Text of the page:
Honors College enrollment hits record high
Published: Monday, September 19, 2011
Updated: Monday, September 19, 2011 17:09
Since the Honors College raised its admissions standards in the fall of 2009, it has seen a 41 percent cumulative increase in Honors enrollment.
Director of Honors Rebecca Oliver said there are many factors that have contributed to the growth of the Honors College.
"There is no one formula. What you're taught is that Honors is supposed to happen organically so to speak," Oliver said. "What Honors looks like at one institution will look very different from what it looks like at another institution."
While the actual Honors program at each institution varies, Oliver said ASU's new standards of Honors admissions hover right around the average for a majority of Arkansas institutions. Admissions standards for Honors for incoming freshman are a 27 ACT and a GPA of at least 3.5.
As the bar was raised for Honors admission, the enrollment numbers shot up as well. Freshman enrollment this semester jumped to 239 from 191 a year ago, and 188 in 2009. This year's freshman class is the largest ASU's Honors College has ever had.
"We thought we would hover around that 190-200 mark, and we've blown the doors off, literally, but that's a good problem to have," Oliver said. "And maybe this year is an anomaly, but I actually think it's a picture of what's to come."
Oliver said the growth of the Honors College is a reflection of the growth of ASU as a whole, and because ASU's standards have been raised, the Honors College has raised its standards and is seeing growth in the number of quality students attending ASU.
While the Honors College does do formal recruiting, Oliver said the best recruiting comes from students already involved in Honors by what she referred to as "the trickle-back effect." Students are talking about their experiences to prospective students in their hometowns.
"Our students that are part of Honors are our best recruiters, because they're really sharing the experience that they are having and you can't buy that," Oliver said. "Just the right students at just the right time have chosen ASU and have chosen the Honors College, and they have made the experience what it is. It's all about the students, and it always has been and it always will be."
Erin Flagg, a junior English major of Manila and current undergraduate assistant of the Honors College, is one of those students recruiting simply by being involved and sharing stories of her involvement with others.
"The program has grown by leaps and bounds since I came in 2009," Flagg said. "I feel like so many others are having as wonderful of an experience as I am and those students continue to spread the good word across the state."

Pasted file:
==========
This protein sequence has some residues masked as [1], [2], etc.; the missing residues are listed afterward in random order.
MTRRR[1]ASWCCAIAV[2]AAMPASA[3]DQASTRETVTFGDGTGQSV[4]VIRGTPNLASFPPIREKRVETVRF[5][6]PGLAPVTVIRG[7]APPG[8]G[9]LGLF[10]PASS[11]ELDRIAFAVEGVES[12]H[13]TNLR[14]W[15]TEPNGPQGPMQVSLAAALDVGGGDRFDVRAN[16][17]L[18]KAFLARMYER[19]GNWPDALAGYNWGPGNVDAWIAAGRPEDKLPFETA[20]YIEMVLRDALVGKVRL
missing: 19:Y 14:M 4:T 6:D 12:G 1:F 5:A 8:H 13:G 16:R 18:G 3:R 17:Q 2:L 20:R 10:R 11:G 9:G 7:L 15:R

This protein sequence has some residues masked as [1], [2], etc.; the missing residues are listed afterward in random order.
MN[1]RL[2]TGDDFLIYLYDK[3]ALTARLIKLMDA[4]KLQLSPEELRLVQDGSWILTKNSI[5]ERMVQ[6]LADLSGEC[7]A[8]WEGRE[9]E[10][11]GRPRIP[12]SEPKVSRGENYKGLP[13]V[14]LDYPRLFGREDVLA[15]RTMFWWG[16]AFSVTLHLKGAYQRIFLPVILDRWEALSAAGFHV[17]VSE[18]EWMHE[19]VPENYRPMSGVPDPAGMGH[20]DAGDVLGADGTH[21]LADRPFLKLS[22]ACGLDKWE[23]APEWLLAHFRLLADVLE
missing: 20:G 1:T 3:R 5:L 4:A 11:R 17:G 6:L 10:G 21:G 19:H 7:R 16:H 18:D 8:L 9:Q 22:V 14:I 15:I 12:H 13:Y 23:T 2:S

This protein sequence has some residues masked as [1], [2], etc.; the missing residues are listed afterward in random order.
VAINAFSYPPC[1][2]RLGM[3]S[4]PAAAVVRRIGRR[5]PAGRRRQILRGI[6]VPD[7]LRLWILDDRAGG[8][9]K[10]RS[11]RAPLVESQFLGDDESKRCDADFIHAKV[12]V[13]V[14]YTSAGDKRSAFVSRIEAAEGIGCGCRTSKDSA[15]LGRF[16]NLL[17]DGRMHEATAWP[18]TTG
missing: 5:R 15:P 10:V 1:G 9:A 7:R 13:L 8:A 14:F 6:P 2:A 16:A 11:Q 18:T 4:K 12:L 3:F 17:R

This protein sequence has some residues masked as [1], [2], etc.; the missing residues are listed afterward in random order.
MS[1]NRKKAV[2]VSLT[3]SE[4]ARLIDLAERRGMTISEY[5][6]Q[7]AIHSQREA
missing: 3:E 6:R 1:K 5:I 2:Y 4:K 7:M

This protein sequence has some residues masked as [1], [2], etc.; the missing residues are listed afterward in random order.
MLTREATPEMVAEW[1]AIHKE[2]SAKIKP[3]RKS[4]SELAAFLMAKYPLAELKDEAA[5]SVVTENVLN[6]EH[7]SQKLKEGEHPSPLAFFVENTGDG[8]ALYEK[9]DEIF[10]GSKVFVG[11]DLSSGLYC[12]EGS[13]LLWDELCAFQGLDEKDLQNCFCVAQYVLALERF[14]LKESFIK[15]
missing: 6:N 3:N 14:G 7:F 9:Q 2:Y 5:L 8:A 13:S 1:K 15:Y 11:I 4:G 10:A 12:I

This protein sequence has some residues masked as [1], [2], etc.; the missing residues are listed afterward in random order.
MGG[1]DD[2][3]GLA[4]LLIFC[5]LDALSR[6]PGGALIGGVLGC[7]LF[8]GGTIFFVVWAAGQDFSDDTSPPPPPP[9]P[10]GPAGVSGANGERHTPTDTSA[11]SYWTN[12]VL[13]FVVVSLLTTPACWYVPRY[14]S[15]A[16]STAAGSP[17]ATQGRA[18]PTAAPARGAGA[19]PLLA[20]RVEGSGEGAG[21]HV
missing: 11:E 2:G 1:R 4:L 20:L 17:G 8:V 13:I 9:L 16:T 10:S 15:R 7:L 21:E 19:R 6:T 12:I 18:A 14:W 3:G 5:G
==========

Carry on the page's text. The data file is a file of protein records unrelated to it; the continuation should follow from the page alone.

Flagg currently serves as the Honors College Senator for SGA, and is actively involved in the Honors College Association where she's held HCA Freshman Rep and HCA Public Relations Director positions.
Some of the ways that current Honors students share their experiences with prospective students are by being a part of Honors Preview Day in October, calling students who have been formally admitted to the Honors College via the Honors phone-a-thon in January and February, and sharing stories and experiences at Honors Reception Day in March.
Oliver said they recruit for ASU first, and Honors is "the tipping point." She said Honors is just a microcosm of the institution, and that students need to choose the institution first.
"You always recruit for your institution as a whole, and then if somebody is on the fence it's a matter of tipping them to our side of the fence into our yard," she said. "And I think the way that we do that is through those personal connections that our current Honors students have with prospective Honors students."
As ASU has hit record enrollment year after year, the Honors College is growing along with it. In 2009 there were 547 Honors students enrolled. This semester there are 769.
"There's a successive growth and change that's happening, and Honors is a program molding ourself around our students," Oliver said. "We're constantly changing because our students are changing, and as the profile of ASU continues to change and moves in the upward trajectory that it is, Honors will continue to change with it."
Oliver, who was hired in 2007 as a consultant to help grow the Honors College, said somewhere between 5 and 10 percent of an institution's undergraduate population should be qualified for an Honors program.
Consequently, as the Honors College is representative of its campus' diverse population, its students will hopefully spread through many different areas of campus. Oliver said this is definitely the case with ASU's Honors College.
"Honors students permeate every corner of campus life. Every discipline, every major, we have student athletes, students involved in Greek life, in SGA, in every student organization practically on campus," she said. "Honors is everywhere, and it helps raise the bar not only for Honors students but for the institution as a whole, and that's the whole point of having an Honors college."